The New York Power of Attorney form, which is widely used to enable someone else to handle your financial and legal affairs when you are unable to, should be revamped by the New York State Legislature. This is the recommendation of the New York State Bar Association which feels that this complicated document needs to be simplified.
“New York State’s current Power of Attorney form is far too complex, expensive and inconvenient, leading to potential pitfalls, which may not become clear until the ill or incapacitated family member needs the help a Power of Attorney provides,” said New York State Bar Association President Claire P. Gutekunst.
By executing a Power of Attorney, you can name a trusted person to handle your financial assets and legal issues if you later become incapacitated or unable to be physically present to handle a matter.
For example, the forms may be used by a 75-year-old man facing declining health; a 30-year-old woman who wants to make sure her bills will be paid if she unexpectedly is hospitalized; and homeowners who cannot attend a house closing, because they are 1,000 miles away.
The New York State Bar Association’s legislative proposal would improve the current law by:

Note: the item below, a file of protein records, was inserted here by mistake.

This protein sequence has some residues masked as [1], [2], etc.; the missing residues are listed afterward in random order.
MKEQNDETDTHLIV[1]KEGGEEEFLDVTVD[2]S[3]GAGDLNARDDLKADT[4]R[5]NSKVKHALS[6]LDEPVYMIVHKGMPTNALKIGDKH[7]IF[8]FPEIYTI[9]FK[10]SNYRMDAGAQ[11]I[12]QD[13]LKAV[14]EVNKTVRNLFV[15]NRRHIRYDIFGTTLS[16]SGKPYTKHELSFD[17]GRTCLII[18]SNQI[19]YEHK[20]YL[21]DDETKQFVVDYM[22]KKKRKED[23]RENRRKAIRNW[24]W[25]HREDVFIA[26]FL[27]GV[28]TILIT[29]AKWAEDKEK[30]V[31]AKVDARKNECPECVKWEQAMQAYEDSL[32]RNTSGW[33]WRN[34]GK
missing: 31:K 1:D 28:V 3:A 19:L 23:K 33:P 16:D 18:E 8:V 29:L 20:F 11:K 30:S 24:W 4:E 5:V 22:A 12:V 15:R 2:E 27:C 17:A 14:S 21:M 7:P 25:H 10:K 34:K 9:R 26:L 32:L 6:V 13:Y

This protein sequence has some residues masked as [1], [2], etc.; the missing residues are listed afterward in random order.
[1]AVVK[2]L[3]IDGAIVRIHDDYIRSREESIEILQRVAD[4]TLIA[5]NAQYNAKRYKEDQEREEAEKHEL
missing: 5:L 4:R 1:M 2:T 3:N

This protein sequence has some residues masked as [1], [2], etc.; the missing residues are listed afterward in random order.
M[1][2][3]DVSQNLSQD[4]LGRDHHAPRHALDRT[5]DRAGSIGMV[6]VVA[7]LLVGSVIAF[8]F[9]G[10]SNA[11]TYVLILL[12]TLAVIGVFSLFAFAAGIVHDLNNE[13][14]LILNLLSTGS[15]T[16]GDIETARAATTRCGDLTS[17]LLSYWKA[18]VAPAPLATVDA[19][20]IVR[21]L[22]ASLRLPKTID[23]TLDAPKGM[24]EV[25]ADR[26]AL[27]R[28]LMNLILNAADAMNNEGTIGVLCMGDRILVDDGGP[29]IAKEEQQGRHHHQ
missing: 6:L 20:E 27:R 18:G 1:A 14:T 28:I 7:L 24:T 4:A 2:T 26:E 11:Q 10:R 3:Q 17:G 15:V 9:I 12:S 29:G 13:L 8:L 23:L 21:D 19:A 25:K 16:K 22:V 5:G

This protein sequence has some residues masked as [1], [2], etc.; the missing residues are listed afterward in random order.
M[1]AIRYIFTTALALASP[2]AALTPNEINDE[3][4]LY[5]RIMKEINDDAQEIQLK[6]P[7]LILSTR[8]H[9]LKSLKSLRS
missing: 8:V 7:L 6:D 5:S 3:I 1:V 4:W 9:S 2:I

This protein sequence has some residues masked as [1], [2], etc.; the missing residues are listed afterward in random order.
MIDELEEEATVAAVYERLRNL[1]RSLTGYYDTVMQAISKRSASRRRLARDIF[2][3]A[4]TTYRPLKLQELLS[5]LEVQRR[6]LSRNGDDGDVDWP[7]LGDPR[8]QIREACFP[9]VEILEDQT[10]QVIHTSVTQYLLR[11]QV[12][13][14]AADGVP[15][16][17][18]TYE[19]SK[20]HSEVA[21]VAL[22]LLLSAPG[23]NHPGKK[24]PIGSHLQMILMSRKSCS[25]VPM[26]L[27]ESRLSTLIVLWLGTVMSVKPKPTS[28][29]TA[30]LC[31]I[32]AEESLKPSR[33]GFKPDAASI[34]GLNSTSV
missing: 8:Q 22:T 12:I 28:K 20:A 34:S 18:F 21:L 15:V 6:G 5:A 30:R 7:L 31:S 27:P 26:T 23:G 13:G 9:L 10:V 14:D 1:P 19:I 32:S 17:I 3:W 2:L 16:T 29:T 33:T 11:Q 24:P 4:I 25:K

- Simplifying the current Power of Attorney form;
- Preventing banks, investment firms and other third parties from improperly refusing to recognize a consumer’s valid Power of Attorney; and
- Authorizing use of language in the Power of Attorney form that is substantially the same as the language in the statute, in order to prevent the harsh consequence of the form being invalidated because of a minor, typographical or other harmless error.
“The goal of our legislative proposal is to ease the burden on families at a time when they need simple and effective solutions. Good public policy should ensure that consumers are able to create and use a power of attorney when they need it,” Gutekunst said.